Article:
Most of the timeshare companies have two levels of ownership. The top level is for people who purchased directly from the company and there are a host of advantages and benefits to that group. One of the biggest is being able to book earlier and get extra time or better room upgrades. If you have the ability to book vacations way in advance and have a lot of airline miles from business travel or credit card purchases, buying directly from the developer might be the way to go. The developers are of course always looking to give benefits to limit the value on the secondary market.

I guess it is possible they’ll do something different if they sell out that is. Then again who knows. I haven’t seen a property sell out yet. Once again Disney might be the closest to selling out.
The second group are the people who buy the points at half price online or from timeshare resellers. This is called the “secondary market”. In my case because I don’t normally book more than a month or two in advance, many of the top tier benefits don’t help me, so I bought my time at half price on the secondary market. If there were an “amnesty” period, or if I could buy a few more points to move my points to a higher status, I might consider it.

 

I can’t say for sure if it is my late booking or because I am a “secondary market class” owner but we do get the smaller corner units next to the elevator and ice machine quite often. Even so the rooms are much nicer than similar hotels in the area.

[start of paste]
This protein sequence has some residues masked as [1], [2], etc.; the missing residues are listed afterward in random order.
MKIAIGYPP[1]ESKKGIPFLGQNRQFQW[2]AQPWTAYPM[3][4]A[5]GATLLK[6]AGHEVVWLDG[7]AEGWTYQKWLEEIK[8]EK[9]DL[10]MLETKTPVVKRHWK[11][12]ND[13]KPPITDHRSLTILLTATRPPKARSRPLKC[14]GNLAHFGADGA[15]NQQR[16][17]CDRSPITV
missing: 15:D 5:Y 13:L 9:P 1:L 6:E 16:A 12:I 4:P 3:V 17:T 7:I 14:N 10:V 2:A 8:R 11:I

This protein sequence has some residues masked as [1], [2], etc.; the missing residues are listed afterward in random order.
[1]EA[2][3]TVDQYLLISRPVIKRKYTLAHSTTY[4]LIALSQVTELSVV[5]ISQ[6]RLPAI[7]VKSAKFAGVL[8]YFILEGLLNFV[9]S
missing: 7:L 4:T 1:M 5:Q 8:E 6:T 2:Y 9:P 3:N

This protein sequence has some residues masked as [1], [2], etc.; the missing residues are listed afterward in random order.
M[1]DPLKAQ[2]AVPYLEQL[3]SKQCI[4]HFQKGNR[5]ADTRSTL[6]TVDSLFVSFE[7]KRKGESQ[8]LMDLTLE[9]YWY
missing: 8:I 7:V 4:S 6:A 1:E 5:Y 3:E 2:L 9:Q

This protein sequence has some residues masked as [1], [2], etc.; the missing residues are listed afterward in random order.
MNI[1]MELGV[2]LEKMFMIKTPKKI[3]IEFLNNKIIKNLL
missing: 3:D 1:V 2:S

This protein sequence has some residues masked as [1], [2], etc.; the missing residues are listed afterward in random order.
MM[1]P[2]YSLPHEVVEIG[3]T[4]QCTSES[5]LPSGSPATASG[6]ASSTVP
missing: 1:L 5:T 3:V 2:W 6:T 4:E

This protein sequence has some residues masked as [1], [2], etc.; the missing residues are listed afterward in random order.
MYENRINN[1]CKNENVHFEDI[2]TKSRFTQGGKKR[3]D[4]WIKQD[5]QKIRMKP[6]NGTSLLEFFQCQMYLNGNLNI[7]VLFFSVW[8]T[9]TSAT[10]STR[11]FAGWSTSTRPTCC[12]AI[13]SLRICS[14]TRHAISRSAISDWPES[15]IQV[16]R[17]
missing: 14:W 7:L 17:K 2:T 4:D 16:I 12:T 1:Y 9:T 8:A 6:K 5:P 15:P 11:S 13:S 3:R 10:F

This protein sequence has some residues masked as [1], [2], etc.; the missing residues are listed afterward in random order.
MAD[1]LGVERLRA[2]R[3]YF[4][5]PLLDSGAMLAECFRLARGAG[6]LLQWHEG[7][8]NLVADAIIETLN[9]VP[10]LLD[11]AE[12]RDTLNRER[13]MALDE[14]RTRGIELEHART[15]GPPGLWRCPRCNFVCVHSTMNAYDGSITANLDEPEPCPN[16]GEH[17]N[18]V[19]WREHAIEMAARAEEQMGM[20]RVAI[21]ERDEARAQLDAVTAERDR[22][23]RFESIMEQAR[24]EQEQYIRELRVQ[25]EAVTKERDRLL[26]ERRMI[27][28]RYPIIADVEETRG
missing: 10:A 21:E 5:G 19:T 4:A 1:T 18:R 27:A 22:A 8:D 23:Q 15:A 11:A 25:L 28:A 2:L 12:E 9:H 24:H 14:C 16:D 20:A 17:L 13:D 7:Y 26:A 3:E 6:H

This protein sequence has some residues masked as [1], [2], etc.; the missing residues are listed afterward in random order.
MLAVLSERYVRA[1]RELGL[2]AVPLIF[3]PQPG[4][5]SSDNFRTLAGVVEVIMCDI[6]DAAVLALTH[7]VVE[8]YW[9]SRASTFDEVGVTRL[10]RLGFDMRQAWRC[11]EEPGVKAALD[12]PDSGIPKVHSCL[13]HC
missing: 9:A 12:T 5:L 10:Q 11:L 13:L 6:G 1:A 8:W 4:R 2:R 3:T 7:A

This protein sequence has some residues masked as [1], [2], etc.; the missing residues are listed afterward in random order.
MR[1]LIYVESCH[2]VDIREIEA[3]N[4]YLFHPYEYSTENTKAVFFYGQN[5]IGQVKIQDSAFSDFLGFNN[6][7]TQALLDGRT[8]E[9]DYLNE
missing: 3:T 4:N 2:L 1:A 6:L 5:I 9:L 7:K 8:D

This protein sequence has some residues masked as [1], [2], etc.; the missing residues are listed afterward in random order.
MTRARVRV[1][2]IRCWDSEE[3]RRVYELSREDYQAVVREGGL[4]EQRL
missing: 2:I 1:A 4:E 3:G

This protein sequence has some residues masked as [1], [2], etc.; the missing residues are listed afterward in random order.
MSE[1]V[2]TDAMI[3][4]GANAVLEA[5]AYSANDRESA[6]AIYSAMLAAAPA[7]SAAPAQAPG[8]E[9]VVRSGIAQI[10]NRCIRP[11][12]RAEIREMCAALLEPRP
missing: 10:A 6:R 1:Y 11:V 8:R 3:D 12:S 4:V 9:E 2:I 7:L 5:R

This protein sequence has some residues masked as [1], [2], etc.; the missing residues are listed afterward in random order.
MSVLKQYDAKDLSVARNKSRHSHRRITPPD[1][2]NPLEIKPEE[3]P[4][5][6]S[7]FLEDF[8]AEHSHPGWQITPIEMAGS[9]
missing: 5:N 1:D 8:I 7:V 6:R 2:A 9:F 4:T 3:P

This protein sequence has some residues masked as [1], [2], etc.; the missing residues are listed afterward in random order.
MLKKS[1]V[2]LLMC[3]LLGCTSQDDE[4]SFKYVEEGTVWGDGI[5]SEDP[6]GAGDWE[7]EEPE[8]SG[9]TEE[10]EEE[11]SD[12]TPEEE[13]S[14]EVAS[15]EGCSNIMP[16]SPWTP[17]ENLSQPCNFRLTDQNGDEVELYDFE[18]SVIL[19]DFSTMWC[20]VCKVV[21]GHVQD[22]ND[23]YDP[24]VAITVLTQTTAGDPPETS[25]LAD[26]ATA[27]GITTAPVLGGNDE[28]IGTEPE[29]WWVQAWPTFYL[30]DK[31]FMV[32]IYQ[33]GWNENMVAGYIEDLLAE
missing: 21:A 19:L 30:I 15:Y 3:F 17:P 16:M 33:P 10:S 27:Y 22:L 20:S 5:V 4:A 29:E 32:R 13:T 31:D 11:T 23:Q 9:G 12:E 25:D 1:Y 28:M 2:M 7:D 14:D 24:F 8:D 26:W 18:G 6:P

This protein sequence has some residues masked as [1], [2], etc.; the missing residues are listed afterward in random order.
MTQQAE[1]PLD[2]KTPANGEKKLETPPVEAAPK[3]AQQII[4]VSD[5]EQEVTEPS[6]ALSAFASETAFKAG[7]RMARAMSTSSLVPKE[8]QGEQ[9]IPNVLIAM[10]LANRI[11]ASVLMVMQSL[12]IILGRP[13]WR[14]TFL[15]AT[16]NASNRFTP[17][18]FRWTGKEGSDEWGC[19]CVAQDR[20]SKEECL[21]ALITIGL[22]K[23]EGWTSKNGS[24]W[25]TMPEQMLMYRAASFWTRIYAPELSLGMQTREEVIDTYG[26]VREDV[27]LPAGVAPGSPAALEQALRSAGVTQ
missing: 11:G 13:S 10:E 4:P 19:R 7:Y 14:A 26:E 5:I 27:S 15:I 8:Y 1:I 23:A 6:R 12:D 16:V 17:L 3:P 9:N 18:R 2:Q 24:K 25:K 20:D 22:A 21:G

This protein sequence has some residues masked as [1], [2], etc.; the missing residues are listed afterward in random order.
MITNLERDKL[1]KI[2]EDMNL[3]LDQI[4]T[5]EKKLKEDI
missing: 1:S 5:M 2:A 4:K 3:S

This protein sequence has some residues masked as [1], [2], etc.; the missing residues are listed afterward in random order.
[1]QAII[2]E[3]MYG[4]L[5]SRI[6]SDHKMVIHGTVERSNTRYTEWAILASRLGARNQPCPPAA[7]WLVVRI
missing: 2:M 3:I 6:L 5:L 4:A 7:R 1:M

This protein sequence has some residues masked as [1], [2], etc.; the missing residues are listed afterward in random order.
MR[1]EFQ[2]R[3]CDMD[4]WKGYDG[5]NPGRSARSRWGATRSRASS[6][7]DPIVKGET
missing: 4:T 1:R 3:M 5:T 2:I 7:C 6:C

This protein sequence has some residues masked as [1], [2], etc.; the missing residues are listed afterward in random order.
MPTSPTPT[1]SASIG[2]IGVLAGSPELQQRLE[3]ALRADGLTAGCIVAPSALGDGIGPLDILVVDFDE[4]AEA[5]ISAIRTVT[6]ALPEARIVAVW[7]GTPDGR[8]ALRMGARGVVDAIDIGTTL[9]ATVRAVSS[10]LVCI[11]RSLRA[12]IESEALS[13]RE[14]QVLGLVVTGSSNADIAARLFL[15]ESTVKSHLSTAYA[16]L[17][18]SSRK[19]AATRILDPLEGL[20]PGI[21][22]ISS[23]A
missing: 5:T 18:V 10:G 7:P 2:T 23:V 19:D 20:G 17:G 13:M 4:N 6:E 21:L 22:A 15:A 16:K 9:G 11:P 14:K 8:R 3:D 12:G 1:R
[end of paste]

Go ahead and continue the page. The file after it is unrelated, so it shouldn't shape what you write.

This year my wife and I have been to Hawaii, and were able to send my parents to a resort near their home when their floors were being re-finished. We already have another trip booked to Orlando in the Fall, and are looking for somewhere new and fun to go later.
Once you have the timeshare, and decide to make the best of it, they really can be a lot of fun. Once you pay off the initial purchase, the annual maintenance fees are well below the costs of a hotel from what we have seen. This year so far we have only used about half of our time and are already ahead of the game when compared to hotels in the same area.

 

If nothing else having the timeshare forces us to get out of the house and go somewhere else at least twice a year. It is a great way to shake loose the cobwebs and look at new business ideas and talk about our finances without all of the distractions you have at home.
We met a lady in Hawaii who normally just goes for 3 day weekends an hour from her house. She calls them her quarterly “staycations” even though she isn’t really staying home.
I have always been a proponent of a quarterly financial planning meeting from both home and business. Having a timeshare is one way to do that as well.
To steal the sales pitch from an apartment I once rented a room in, now I think of my timeshare as my “No Hassle Castle.”